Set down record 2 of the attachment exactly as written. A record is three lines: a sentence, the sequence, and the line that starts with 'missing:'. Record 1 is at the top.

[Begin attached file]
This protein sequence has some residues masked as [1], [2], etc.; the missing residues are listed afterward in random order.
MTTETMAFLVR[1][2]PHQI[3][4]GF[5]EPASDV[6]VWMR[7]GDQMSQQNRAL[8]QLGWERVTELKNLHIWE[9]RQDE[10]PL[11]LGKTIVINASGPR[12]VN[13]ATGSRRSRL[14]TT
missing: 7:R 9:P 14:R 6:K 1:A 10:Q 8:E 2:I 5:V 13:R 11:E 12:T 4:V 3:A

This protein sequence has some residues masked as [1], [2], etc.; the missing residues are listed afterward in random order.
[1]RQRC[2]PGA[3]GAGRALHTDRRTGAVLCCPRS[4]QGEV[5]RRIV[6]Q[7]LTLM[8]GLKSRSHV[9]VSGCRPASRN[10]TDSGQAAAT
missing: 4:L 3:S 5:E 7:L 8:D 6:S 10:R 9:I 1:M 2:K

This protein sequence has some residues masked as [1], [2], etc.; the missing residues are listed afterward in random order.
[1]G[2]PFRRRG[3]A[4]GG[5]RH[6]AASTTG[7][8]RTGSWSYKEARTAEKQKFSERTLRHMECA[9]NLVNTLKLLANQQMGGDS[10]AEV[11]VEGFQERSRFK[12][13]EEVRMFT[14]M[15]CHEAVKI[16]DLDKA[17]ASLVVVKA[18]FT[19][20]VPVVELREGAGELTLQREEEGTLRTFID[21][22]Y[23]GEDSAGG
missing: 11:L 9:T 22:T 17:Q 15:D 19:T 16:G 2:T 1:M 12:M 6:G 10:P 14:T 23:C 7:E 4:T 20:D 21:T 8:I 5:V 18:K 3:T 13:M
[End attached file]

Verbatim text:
This protein sequence has some residues masked as [1], [2], etc.; the missing residues are listed afterward in random order.
[1]RQRC[2]PGA[3]GAGRALHTDRRTGAVLCCPRS[4]QGEV[5]RRIV[6]Q[7]LTLM[8]GLKSRSHV[9]VSGCRPASRN[10]TDSGQAAAT
missing: 4:L 3:S 5:E 7:L 8:D 6:S 10:R 9:I 1:M 2:K